Three Part Space Cards. A reader recently asked me how James uses the three part cards. My reply (in case anyone else is wondering) was that at first I only used the labeled cards from these sets, but now that James can read he's able to match the loose labels.
Pin Punching. I have been wanting to put out a pin punching activity for a while now because I think James is going to love it. I found these jumbo pins at the dollar store and printed out the constellation cards from here. The added bonus to this activity is that once James has them all punched we'll go into a dark room, shine a flashlight behind them and project the images onto a wall!
Phases of the Moon Cards. We use these regularly on our classroom calendar, but I'm putting them all on the shelf along with the control chart.
Life Cycle of a Star. I made these myself! This is very similar to the phases of the moon work in that James will need to order the cycle according to the control chart. As with all of these activities, I keep it light and fun - I am well aware of the fact that James is only THREE and so there's no need to delve into the cosmological significance of black holes or anything. ;D The important thing to me is the fact that he LOVES doing this kind of stuff!
Space Mat. These little things are the UK version of Shrinky Dinks (they sell A LOT of UK brands here). Basically they are drawings cast on to plastic sheets which you then color and heat in the oven. They shrink down and become very sturdy. The solar system mat came with the kit.
I saw this really cute idea - Make Your Own Universe - on The Work Plan. IF we have time we'll make one, but as you can see we have a lot to do already!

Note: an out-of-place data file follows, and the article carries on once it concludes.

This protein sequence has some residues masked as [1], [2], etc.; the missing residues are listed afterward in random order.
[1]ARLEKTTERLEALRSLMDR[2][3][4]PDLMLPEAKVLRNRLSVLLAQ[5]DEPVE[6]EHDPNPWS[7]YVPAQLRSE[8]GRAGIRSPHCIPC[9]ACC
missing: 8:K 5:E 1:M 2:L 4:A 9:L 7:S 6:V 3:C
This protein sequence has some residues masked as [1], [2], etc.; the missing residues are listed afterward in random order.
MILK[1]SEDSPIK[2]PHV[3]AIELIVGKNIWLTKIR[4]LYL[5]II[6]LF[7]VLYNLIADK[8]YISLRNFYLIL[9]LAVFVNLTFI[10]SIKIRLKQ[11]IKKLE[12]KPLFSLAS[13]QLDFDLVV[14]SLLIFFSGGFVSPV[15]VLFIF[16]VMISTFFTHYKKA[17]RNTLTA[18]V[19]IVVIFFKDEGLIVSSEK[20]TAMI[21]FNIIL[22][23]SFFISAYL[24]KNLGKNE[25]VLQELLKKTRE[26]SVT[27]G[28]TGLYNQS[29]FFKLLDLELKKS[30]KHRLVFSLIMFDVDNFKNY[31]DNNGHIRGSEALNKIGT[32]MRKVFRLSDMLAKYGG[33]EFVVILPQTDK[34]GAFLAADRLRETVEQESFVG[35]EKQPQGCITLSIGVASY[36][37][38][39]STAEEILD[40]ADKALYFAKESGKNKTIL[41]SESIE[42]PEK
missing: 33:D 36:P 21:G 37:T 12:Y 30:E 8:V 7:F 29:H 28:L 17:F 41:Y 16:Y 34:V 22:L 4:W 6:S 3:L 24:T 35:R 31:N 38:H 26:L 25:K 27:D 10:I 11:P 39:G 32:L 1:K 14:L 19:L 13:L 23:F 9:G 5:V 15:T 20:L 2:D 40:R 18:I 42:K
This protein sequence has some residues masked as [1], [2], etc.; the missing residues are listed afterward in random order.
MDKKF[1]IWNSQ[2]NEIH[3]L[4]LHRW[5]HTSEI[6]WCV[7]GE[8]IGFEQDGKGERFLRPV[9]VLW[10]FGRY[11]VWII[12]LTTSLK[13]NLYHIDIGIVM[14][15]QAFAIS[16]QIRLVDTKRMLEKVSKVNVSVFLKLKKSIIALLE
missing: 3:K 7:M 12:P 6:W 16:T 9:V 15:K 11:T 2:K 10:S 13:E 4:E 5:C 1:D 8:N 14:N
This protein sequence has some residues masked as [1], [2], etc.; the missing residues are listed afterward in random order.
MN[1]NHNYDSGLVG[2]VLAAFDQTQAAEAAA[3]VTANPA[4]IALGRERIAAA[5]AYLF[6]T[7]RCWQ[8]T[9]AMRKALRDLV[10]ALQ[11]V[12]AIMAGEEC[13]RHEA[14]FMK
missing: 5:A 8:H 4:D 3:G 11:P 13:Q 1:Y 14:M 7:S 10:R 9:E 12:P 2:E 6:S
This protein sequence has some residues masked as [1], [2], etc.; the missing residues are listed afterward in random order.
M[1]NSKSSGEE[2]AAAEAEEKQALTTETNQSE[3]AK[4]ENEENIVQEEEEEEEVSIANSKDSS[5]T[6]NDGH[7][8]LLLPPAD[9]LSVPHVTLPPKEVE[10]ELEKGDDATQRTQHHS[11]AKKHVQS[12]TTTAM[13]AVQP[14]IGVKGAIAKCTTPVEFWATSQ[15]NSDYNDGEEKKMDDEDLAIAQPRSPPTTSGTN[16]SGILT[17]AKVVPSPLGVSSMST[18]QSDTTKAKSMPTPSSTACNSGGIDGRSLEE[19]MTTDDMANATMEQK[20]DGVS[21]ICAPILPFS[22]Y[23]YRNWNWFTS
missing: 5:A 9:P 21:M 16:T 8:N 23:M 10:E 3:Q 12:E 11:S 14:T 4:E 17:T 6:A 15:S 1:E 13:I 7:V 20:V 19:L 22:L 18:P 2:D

Still on our shelves: Parts of our North America Continent Bag and our Continent Puzzle.
Art & Music
Compose of the Month: Mozart. I always print out a portrait of our composer and upload the corresponding music onto my iPod, which then plays during schooltime. We're really enjoying our Composer of the Month routine! Throughout December whenever James heard either Swan Lake or The Nutcracker Suite, he'd shout out, "Chikovsky!!". As you can see, I have yet to print out my new Instrument Cards.
Space Songs. I hunted around online and collected a bunch of fun and simple songs about space, which we'll sing at circle time.
Stamping Stars. This is a self-inking star-shaped stamper and a little booklet of scrap paper stapled together. Simple, but fun!
Painting Planets. I saw this idea on My Montessori Journey. We'll use watercolors to create some unique planets and then string them together and hang them in the classroom.
We'll be revisiting the solar system artwork we created last year and, if James is interested, we'll create a new one.
Be sure to check out the wonderful Montessori blog, Leptir, for LOTS of space related lessons.
NASA has a great kid's section that's lots of fun, too.
I'm linking this post up to The Preschool Corner and Montessori Monday.
~Thank you for your comments!~
Wow, love all your space ideas. I would love it if you would share your star PDF. Your needle felting looks lovely. Karen
Sippy Cup Central
You are completely inspiring! Thank you!Your post is just what indeed to get a move on with myself and my schooling for 2011. Thank you for blessing my Monday!
Wonderful activities! I especially love the poetry basket. I would just love a copy of the Lifecycle of the Star work. Thank you for visiting my blog and the link up. Thank you so much for sharing.
I love everything you do! How do you come up with your monthly theme ideas?
Wow!!!!!! You're a STAR!!!! This works are BEAUTIFUL!!! Love the space theme!!! and the beautiful trays and utencils!! Beautiful my friend..... and the sensory tub it's AWESOME!!!!
Hi Mari-Ann. I love all your space ideas for this month, especially the star playdough and the rocket ship building game. I was wondering if you've found any kids songs about planets that don't have pluto as a planet? The only songs I can find are still using pluto in them. Thanks!